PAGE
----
Hey guys! How’s your day treating you? I realised the other day that, despite my ever-growing army of Disney Funko Pops, I haven’t done a Grisly Disney post in a while!
So I thought I’d kick things back off with Aladdin, one of Disney’s most popular animated classics of the 90s. It’s one of the most well known tales from One Thousand and One Nights (or Arabian Nights as it’s more commonly known in the western hemisphere).
What I like about Arabian Nights is its story-within-a-story-concept; each story is framed by a tale of Scheherazade and the Shahryar, the fictional Persian Sassanid King. The story goes that the king was betrayed by his queen, who was unfaithful to him, and after that, he vowed to marry a new virgin each day, and behead her at dawn so she had no chance to be unfaithful to him.
By the time he met Scheherazade, he had beheaded over a thousand women – but Scheherazade had a plan. Before her beheading, she asked if she could say a final goodbye to her sister, Dunyazade, who had secretly been prepared to ask her sister to tell her a story. Her sister obliged, and the king lay awake, listening to her story throughout the night. However, cunning Scheherazade stopped in the middle, saying it was dawn so she could not go on since her night with the king was up. The king, desperate to hear the rest of the story she’d woven, kept her alive for another night so she could finish it, only to have the same thing happen again.
Scheherazade was described as being pleasant and polite, wise and witty, well-read and well-bred, but after a thousand and one nights, she’d exhausted her knowledge of history books, poets, sciences, arts, and more, and she told the king she had no more stories to tell him. However, by this time, the king had fallen in love with her, and made her his queen.
The story of Aladdin was part of Arabian Nights and thus was told by Scheherazade (basically the queen of the cliffhanger!), but it wasn’t actually part of the original Arabic text – it was added in the 18th century by Frenchman Antoine Galland.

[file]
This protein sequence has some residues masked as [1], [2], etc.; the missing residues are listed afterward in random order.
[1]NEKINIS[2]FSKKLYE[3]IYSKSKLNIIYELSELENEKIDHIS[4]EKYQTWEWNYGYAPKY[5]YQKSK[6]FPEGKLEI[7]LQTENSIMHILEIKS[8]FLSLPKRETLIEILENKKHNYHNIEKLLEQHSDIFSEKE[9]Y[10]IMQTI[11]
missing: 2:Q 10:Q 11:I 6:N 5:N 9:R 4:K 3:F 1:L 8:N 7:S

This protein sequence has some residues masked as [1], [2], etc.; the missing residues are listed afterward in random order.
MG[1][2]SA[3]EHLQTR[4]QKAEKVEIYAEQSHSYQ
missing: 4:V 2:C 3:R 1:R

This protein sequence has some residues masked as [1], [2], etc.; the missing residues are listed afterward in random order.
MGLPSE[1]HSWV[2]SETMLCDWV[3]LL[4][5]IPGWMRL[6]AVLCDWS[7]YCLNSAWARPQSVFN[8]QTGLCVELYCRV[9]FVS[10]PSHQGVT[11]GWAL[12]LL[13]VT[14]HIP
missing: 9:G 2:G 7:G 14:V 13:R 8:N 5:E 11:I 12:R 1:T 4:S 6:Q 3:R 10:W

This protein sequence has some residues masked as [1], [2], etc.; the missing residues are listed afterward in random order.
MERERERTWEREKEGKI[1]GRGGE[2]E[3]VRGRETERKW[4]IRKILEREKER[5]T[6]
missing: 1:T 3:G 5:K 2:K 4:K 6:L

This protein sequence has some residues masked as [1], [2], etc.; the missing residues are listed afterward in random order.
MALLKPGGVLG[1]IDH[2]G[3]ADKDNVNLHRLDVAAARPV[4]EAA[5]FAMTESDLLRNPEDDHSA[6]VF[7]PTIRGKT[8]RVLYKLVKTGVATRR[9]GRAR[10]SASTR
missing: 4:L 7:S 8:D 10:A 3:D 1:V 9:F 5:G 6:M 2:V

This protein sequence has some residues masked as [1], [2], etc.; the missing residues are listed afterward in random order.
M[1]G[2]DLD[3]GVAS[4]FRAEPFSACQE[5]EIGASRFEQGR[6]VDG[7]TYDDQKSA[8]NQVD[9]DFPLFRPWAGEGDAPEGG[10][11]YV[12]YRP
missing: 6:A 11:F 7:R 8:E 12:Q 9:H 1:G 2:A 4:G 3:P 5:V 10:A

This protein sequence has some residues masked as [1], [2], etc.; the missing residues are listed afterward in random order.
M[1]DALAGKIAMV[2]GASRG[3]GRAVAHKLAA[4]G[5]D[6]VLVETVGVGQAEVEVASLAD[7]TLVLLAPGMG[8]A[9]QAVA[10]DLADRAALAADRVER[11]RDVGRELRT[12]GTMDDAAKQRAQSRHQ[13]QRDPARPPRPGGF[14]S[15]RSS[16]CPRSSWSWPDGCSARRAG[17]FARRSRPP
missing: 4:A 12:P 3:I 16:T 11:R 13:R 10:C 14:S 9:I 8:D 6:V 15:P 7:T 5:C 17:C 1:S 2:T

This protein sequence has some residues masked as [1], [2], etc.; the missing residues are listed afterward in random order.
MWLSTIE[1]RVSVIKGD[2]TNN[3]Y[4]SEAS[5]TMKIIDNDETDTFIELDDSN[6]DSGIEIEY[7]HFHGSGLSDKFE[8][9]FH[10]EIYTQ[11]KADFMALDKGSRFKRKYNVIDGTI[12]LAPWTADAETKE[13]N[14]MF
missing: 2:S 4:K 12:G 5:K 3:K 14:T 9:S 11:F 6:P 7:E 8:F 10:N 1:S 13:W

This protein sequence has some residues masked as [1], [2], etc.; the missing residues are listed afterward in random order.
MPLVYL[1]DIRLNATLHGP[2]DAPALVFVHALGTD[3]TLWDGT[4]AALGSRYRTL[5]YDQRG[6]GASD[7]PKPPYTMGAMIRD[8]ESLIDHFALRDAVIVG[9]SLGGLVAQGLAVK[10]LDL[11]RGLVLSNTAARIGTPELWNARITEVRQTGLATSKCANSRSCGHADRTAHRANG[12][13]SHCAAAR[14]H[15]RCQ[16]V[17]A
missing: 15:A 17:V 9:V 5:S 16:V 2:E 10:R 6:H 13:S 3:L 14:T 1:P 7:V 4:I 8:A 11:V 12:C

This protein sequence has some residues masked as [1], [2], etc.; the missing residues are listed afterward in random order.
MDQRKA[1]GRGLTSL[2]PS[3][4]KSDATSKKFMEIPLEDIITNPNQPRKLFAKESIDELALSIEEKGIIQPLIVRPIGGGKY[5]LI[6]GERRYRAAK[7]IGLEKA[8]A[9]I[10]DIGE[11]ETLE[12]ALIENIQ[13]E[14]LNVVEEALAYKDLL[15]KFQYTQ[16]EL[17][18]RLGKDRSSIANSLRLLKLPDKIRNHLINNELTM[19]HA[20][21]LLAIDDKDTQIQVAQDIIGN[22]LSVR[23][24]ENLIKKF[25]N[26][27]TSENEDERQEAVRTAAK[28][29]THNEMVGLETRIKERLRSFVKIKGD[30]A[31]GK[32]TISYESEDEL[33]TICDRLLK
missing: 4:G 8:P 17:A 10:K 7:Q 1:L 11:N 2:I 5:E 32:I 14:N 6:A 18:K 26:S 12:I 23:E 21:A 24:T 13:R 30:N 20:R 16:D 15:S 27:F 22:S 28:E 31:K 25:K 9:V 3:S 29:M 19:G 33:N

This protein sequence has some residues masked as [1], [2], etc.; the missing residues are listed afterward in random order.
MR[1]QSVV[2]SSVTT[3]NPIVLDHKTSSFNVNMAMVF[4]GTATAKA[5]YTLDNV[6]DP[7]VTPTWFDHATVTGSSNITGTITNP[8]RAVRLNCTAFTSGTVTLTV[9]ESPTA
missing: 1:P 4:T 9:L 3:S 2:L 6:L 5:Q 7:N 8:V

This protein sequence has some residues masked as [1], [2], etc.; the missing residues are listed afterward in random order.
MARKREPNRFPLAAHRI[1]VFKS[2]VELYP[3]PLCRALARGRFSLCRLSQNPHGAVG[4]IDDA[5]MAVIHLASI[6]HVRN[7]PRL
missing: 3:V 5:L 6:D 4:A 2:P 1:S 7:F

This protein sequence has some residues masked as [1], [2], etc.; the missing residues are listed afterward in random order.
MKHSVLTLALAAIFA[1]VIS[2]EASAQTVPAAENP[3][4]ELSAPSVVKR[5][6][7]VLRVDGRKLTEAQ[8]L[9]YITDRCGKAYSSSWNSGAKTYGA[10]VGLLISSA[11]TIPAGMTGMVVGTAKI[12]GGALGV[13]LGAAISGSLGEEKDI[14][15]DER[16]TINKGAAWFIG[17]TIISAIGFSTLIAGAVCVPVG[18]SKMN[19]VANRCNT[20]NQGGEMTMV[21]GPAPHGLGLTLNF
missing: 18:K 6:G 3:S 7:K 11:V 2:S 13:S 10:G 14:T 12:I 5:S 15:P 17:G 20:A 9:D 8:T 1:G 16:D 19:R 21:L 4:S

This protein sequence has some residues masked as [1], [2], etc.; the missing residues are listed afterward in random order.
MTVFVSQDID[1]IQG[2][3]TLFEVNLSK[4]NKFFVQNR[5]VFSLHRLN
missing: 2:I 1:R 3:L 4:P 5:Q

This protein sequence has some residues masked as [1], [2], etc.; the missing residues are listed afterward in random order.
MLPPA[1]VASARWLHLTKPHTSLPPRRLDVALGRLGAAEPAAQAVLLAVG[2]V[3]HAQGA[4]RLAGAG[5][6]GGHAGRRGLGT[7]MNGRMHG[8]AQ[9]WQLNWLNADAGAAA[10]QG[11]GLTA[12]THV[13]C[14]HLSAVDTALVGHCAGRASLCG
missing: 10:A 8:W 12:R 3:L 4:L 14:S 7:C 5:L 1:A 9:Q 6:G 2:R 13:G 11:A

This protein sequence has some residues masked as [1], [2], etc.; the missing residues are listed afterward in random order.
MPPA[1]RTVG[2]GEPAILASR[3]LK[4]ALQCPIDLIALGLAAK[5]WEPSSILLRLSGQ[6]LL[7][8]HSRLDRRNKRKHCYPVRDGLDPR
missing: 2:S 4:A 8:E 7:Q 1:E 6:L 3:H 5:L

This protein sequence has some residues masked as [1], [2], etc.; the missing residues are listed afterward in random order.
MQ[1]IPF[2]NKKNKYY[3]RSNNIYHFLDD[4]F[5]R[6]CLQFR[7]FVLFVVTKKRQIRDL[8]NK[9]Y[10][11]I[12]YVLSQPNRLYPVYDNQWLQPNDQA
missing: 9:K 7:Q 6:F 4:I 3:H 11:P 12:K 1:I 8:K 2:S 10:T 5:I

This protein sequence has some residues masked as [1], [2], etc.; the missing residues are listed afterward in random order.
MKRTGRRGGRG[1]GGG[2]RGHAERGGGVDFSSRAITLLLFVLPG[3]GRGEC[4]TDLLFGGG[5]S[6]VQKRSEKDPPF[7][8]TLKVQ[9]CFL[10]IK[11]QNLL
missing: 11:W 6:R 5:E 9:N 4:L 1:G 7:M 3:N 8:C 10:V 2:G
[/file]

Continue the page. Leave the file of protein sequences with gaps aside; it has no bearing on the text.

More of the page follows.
Jasmine and Aladdin in their hometown
As we all know, it’s set in Arabia – or is it? Disney’s take on the tale is set in Agrabah, which is said to be a mythical place in Arabia, inspired by Agra in India, and Baghdad in Iraq. However, in the original tale, Aladdin was actually set in China. He had a mother and father, so he wasn’t a lonely orphan whose only family was his pet monkey. Whilst Disney’s Aladdin is a thief, he’s still a moral character who only does it to survive. However, in the original, he is lazy and prefers to play outside with the street urchins instead of working, and his father actually dies of shame due to this. This also forces his mother to pick up the slack and take up weaving to keep their family going.
Jasmine, in the meantime, is known as Badroulbadour in Arabian Nights, a princess from the Far East who is much more blasé about getting married and certainly doesn’t leave the safety of her gilded cage of a palace to avoid meeting another suitor she’s supposed to marry. She’s also nowhere near as quick-witted and bright as Disney’s Jasmine; she’s frequently duped into fulfilling the will of the villain of the piece.
Finding the magic lamp
Aside from the location and the characters of Jasmine and Aladdin, the next part of the plot is pretty similar to Disney’s. In Arabian Nights, a sorcerer pretends to be the brother of Aladdin’s late father (you know, the one who died of shame because Aladdin was a bit of a lowlife), and convinces Aladdin and his mother that he’ll set him up as a wealthy merchant so he and his mother can live happily.
The real motive behind the sorcerer’s moves is to retrieve an old oil lamp from a booby-trapped cave, which is the same as the motive of Jafar in Disney’s retelling. In Arabian Nights, the sorcerer double-crosses Aladdin and leaves him trapped in the cave, forgetting that Aladdin is still wearing the magic ring he gave him to enter the cave. Aladdin rubs his hands together in despair, accidentally freeing a genie, who grants his wish to get home to his mother. Aladdin is still carrying the lamp, and when his mother tries to clean it, a second, more powerful genie appears.